New York Stories – Lost in San Francisco

Nights with Theodore

By Glenn Dunks
May 16, 2013

There’s a wide world of cinema out there, and Quickflix’s Glenn Dunks is on the ground in New York City bringing you the titles that will soon be seen in Australian cinemas, and eventually available on home entertainment.

In this special report, Glenn briefly leaves behind the Big Apple to detail his unique experience as a juror at the 56th San Francisco International Film Festival; America’s oldest film fest.

More than 75 years old, FIPRESCI is the most respected organisation of film critics in the world. Comprised of writers from over 50 countries, the collective known as the International Federation of Film Critics dole out prizes at festivals around the globe. From the glitz and glamour of Cannes, Venice, and Toronto, to relatively unheralded festivals in Albania, Spain, Kazakhstan and beyond. Note that no Australian festivals feature a FIPRESCI jury anymore, for reasons best left in the dark. I guess we just like to be different.

During the first week of May, I attended the 56th San Francisco International Film Festival with Mario Abbade from Brazil, and Vincent Musetto from the USA (Musetto was the New York Post editor behind one of the most famous headlines of all time). We watched eleven flicks directed by first or second time directors and saw some true magnificence. Many audiences will sadly never get to see them, but amongst the jury contenders I especially hope Australian filmgoers eventually get to witness Nicolas Wackerbarth’s Everyday Objects, which distils one woman’s unorganised life down to seemingly insignificant beats, Adrian Saba’s The Cleaner, a dry-as-dust Peruvian picture about a sweeping plague and the man on clean-up duty, and Brazilian director Marcelo Lordello’s They’ll Come Back, concerning a young girl left on the side of the road by her tempestuous parents.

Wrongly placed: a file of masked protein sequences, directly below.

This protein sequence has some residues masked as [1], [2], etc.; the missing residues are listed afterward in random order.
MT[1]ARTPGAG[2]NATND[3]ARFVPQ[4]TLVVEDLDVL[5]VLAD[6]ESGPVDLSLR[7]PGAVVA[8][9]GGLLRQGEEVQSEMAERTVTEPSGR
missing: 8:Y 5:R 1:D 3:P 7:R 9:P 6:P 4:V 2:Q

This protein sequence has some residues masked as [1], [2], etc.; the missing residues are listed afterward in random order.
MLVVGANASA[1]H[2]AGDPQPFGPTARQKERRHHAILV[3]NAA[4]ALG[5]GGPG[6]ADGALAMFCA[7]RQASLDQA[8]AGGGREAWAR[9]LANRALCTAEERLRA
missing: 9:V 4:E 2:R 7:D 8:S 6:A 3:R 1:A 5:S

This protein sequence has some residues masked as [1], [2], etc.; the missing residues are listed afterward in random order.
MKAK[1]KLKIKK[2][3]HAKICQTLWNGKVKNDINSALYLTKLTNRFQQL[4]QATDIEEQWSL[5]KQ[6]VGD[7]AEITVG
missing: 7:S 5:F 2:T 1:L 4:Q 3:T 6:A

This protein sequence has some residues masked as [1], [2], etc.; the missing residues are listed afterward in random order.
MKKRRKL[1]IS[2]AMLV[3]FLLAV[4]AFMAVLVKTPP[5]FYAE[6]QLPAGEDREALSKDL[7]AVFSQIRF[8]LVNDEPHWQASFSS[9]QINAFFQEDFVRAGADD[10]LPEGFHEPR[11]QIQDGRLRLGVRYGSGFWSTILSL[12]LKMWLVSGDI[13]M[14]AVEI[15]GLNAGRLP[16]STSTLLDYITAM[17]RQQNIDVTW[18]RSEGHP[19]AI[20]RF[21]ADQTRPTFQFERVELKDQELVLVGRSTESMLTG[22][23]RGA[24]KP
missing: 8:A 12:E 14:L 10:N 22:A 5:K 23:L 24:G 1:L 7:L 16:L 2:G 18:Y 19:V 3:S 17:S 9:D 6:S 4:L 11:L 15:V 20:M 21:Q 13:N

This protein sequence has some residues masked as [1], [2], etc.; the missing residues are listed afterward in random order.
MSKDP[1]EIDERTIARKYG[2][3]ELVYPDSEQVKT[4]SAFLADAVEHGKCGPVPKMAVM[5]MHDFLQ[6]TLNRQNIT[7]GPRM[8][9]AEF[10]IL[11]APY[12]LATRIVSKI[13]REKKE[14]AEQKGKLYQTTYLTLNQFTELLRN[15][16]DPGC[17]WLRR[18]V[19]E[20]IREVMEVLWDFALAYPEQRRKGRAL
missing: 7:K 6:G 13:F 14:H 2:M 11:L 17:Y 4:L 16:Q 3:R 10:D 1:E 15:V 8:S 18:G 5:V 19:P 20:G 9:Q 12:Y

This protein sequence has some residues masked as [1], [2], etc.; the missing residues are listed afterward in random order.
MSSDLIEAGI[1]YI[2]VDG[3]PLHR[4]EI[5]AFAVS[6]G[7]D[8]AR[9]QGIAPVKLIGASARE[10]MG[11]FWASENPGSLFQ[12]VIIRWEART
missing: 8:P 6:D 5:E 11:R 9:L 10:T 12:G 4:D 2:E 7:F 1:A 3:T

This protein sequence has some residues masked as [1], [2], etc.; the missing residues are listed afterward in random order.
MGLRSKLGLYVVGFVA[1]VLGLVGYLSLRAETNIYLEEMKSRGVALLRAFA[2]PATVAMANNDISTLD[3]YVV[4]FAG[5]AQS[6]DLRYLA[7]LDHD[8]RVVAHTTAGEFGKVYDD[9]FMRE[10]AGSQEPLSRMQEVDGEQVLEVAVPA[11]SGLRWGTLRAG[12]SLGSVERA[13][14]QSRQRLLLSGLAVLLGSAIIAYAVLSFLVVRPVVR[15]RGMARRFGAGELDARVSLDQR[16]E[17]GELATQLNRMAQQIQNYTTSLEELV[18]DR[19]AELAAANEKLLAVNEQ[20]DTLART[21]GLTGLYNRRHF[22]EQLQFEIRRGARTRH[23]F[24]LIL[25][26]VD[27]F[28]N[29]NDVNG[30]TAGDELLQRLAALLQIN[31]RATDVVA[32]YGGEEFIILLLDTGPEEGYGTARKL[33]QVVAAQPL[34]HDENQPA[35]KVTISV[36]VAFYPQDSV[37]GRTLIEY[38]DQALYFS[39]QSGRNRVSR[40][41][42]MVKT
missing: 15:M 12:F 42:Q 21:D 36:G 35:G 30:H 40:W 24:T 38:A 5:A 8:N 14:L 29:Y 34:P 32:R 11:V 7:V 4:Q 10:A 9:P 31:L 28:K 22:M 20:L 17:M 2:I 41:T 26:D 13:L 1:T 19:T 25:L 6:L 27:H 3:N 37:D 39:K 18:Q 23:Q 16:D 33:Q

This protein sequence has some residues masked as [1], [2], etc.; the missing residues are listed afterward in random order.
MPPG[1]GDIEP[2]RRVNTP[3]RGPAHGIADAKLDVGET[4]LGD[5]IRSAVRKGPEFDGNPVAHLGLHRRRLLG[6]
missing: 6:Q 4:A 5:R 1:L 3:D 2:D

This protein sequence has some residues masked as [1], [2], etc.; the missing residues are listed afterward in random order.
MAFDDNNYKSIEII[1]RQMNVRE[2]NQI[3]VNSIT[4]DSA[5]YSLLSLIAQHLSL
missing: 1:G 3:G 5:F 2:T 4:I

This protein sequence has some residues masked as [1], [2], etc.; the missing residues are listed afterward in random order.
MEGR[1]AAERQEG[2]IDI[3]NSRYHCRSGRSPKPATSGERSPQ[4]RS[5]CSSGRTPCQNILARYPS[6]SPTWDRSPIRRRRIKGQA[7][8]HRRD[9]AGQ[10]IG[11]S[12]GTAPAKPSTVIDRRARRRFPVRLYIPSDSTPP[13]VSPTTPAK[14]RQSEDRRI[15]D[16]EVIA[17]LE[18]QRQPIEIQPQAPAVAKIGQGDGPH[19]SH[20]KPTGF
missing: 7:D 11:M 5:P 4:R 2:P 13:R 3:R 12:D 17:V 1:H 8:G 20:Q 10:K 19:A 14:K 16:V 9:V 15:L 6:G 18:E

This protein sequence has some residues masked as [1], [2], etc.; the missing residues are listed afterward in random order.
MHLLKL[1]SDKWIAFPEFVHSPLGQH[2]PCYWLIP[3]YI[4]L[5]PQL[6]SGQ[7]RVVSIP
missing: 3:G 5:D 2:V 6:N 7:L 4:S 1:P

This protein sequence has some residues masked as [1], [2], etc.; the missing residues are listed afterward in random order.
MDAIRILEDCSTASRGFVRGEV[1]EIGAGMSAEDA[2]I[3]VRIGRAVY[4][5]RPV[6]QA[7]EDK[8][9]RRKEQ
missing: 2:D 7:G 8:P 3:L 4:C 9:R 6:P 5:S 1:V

Being the oldest film festival in America holds sufficient clout, and combined with the respectability of FIPRESCI, my fellow jurors and I had to be certain of our selection. Upon deliberation we listed our top three titles and one rose to the top: Sébastien Betbeder’s Nights with Théodore. We praised it for its “bold and inventive take on narrative and structure,” and hailed it a “glowing testament to a new generation of French filmmakers.” Despite being only 67 minutes long – or maybe because of it; festivals are quite tiring in between the movies, the parties, and the hobnobbing! – it was my personal favourite of the festival. Thankfully, I didn’t have to fight hard to reward it and I (obviously) can’t recommend it enough if the chance arises to see it.

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